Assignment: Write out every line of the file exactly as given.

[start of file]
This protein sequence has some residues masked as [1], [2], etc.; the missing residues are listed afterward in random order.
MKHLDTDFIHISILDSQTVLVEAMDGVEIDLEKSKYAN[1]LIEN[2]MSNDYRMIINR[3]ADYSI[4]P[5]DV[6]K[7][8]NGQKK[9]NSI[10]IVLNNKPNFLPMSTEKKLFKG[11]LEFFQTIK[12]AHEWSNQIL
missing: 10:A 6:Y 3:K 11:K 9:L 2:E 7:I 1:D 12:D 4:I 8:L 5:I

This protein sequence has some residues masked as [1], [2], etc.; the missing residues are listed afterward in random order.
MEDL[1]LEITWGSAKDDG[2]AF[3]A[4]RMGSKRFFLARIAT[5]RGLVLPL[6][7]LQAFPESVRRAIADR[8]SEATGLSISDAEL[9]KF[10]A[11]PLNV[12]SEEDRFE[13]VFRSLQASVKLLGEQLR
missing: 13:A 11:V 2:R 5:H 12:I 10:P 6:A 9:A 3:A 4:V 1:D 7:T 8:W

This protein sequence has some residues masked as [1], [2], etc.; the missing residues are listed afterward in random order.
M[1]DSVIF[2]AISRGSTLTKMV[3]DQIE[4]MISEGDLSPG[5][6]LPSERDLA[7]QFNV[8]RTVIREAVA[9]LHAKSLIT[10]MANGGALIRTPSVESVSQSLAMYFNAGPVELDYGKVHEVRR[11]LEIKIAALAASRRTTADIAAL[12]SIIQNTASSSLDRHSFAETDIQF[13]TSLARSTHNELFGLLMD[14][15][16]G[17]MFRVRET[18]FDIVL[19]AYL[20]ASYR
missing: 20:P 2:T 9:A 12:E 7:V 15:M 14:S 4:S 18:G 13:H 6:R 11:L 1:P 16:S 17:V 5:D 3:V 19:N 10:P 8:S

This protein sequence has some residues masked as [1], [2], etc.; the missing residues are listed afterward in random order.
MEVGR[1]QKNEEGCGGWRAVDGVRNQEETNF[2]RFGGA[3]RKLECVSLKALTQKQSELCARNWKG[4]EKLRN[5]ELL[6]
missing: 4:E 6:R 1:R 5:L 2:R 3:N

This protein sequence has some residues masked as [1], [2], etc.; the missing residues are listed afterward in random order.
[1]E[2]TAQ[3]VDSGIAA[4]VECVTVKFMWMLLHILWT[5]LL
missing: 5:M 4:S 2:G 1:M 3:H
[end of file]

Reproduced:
This protein sequence has some residues masked as [1], [2], etc.; the missing residues are listed afterward in random order.
MKHLDTDFIHISILDSQTVLVEAMDGVEIDLEKSKYAN[1]LIEN[2]MSNDYRMIINR[3]ADYSI[4]P[5]DV[6]K[7][8]NGQKK[9]NSI[10]IVLNNKPNFLPMSTEKKLFKG[11]LEFFQTIK[12]AHEWSNQIL
missing: 10:A 6:Y 3:K 11:K 9:L 2:E 7:I 1:D 12:D 4:I 8:L 5:I

This protein sequence has some residues masked as [1], [2], etc.; the missing residues are listed afterward in random order.
MEDL[1]LEITWGSAKDDG[2]AF[3]A[4]RMGSKRFFLARIAT[5]RGLVLPL[6][7]LQAFPESVRRAIADR[8]SEATGLSISDAEL[9]KF[10]A[11]PLNV[12]SEEDRFE[13]VFRSLQASVKLLGEQLR
missing: 13:A 11:V 2:R 5:H 12:I 10:P 6:A 9:A 3:A 4:V 1:D 7:T 8:W

This protein sequence has some residues masked as [1], [2], etc.; the missing residues are listed afterward in random order.
M[1]DSVIF[2]AISRGSTLTKMV[3]DQIE[4]MISEGDLSPG[5][6]LPSERDLA[7]QFNV[8]RTVIREAVA[9]LHAKSLIT[10]MANGGALIRTPSVESVSQSLAMYFNAGPVELDYGKVHEVRR[11]LEIKIAALAASRRTTADIAAL[12]SIIQNTASSSLDRHSFAETDIQF[13]TSLARSTHNELFGLLMD[14][15][16]G[17]MFRVRET[18]FDIVL[19]AYL[20]ASYR
missing: 20:P 2:T 9:A 12:E 7:V 15:M 14:S 4:S 18:G 13:H 6:R 11:L 1:P 16:S 17:V 5:D 3:V 19:N 10:P 8:S

This protein sequence has some residues masked as [1], [2], etc.; the missing residues are listed afterward in random order.
MEVGR[1]QKNEEGCGGWRAVDGVRNQEETNF[2]RFGGA[3]RKLECVSLKALTQKQSELCARNWKG[4]EKLRN[5]ELL[6]
missing: 4:E 6:R 1:R 5:L 2:R 3:N

This protein sequence has some residues masked as [1], [2], etc.; the missing residues are listed afterward in random order.
[1]E[2]TAQ[3]VDSGIAA[4]VECVTVKFMWMLLHILWT[5]LL
missing: 5:M 4:S 2:G 1:M 3:H